The United States continues to face an unprecedented shortage of healthcare personnel in late 2022. As a result, we have seen a recent increase federal and state legislative activity focused on addressing these deficiencies. Several states have passed new laws or legislative proposals, Congress has introduced a bill aimed at transparency on the payment models of nursing staffing agencies, and lawmakers have urged the Federal Trade Commission (FTC) and the White House COVID-19 Response Team to open investigations into price fraud by nursing staffing agencies.
The Massachusetts Health and Hospital Association (MHA) recently released a survey raising similar concerns about the shortage of health care workers in Massachusetts. The survey, titled An Acute Crisis: How Labor Shortages Affect Access and Costsprovided a clear overview of the challenges facing the healthcare workforce in Massachusetts, citing staff shortages, rising labor costs and capacity constraints.
According to the MHA survey, there are currently approximately 19,000 acute hospital jobs open across Massachusetts. These vacancies exist in practice areas and disciplines, including nursing, behavioral health, technicians, laboratory staff, and clinical support staff. MHA reported an average vacancy rate for these positions of 17.2%. Nurse practitioners are facing one of the highest vacancy rates, with a 56% vacancy rate specifically for licensed practice nurses. Mental health workers and technicians have a 32% vacancy rate and there is a 35% vacancy rate for lung function technicians.
The nationwide shortage of healthcare workers began early during the Covid-19 pandemic. According to US News and World ReportApproximately 1.5 million healthcare jobs were lost in the first two months of the pandemic, and the number of jobs has not returned to pre-pandemic levels. In a letter to the US House of Representatives in March 2022, the American Hospital Association (AHA) addressed the growing workforce shortage by reporting that: (i) 500,000 nurses will leave the workforce in 2022; (ii) 23% of hospitals operate with a severe staff shortage; and (iii) 95% of healthcare facilities had to hire staff from contract firms. In September 2021, the The American Nurses Association (ANA) has written a letter to Secretary Becerra at the United States Department of Health and Human Services urging immediate action to combat the nationwide nurse shortage. The letter detailed the impact of the then-new Delta variant of Covid-19, the shortage of nurses in various states, and proposed policy solutions.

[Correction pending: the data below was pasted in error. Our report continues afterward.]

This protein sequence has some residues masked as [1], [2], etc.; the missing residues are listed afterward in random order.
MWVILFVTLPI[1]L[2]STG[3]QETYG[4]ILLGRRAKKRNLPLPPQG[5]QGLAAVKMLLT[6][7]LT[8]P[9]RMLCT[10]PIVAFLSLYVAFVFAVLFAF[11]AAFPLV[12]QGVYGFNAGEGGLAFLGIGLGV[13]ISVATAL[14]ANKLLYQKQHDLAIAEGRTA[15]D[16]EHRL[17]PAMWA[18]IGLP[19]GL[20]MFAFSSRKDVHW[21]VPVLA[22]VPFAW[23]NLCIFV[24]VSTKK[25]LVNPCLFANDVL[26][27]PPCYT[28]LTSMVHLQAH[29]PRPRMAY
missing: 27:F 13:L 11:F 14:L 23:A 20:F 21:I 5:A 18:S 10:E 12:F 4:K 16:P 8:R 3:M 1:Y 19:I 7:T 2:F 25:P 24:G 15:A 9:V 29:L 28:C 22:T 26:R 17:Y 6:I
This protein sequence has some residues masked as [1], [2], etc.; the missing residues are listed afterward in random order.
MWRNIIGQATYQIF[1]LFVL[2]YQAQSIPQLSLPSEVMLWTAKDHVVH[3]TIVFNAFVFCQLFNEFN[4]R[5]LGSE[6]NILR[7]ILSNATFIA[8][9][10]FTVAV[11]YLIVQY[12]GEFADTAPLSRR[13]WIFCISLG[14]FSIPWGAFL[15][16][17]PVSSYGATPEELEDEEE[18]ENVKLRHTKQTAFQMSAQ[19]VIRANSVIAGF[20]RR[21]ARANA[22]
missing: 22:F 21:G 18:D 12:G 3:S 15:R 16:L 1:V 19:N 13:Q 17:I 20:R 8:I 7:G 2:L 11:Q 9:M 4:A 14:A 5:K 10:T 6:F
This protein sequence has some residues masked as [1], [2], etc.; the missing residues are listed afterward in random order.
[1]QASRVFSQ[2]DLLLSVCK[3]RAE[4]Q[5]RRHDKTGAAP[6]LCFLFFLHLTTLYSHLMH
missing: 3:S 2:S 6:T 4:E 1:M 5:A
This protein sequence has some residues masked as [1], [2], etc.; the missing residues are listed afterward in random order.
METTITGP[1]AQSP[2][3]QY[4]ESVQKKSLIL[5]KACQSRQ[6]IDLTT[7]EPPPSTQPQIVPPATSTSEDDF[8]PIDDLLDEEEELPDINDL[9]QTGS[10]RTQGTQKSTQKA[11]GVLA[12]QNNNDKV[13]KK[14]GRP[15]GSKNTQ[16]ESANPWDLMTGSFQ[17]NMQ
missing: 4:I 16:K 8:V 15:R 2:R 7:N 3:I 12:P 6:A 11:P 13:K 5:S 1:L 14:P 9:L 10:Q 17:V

Labor costs and capacity constraints
These workforce shortages are reportedly placing a large financial burden on Massachusetts hospitals. As indicated in the MHA survey, on average, 70% of hospital overheads are spent on labor costs, but the combined effects of Covid-19, healthcare worker burnout and healthcare workers leaving the profession, hospitals are having to spend even more money to retain staff and maintain safe operating levels for patients. Hospitals are spending more on access bonuses and retention packages than before the pandemic, and are relying more on travel nurses. MHA reports that in fiscal 2022, Massachusetts hospitals spent $445 million on travel nurses, a significant jump from the $133 million spent in fiscal 2019.
The AHA letter said median hourly rates for travel nurses at national hospitals have more than tripled since January 2019. Some hospitals pay rates as high as $240 per hour or more to retain travel nurses. In addition to workforce shortages and rising costs, hospitals are struggling to meet patient needs. Wait times in emergency departments are longer than usual, and patients awaiting discharge in post-acute care facilities face long waits, sometimes up to 30 days, according to the MHA survey.
The MHA has recommended steps stakeholders can take to ease the strain at both the state and federal levels. These steps include:
- provide additional federal funding to affiliated hospitals and providers,
- invest in training for behavioral health, substance use disorder, and trauma-responsive workers,
- launch statewide campaigns to encourage entry into the health workforce with direct links to employment, education and training,
- maintain state and federal public emergency flexibilities that allow for telehealth capabilities e
- pass stronger workplace protections for violence against health care workers.
The AHA has suggested focusing on recruiting and diversity in the health workforce:
- lifting the limit on Medicare-funded medical residencies,
- providing loan forgiveness and scholarships,
- encourage work visa waiver for overseas trained nurses,
- increase support for nursing schools and educators, e
- provide behavioral health funding to address, prevent and treat burnout.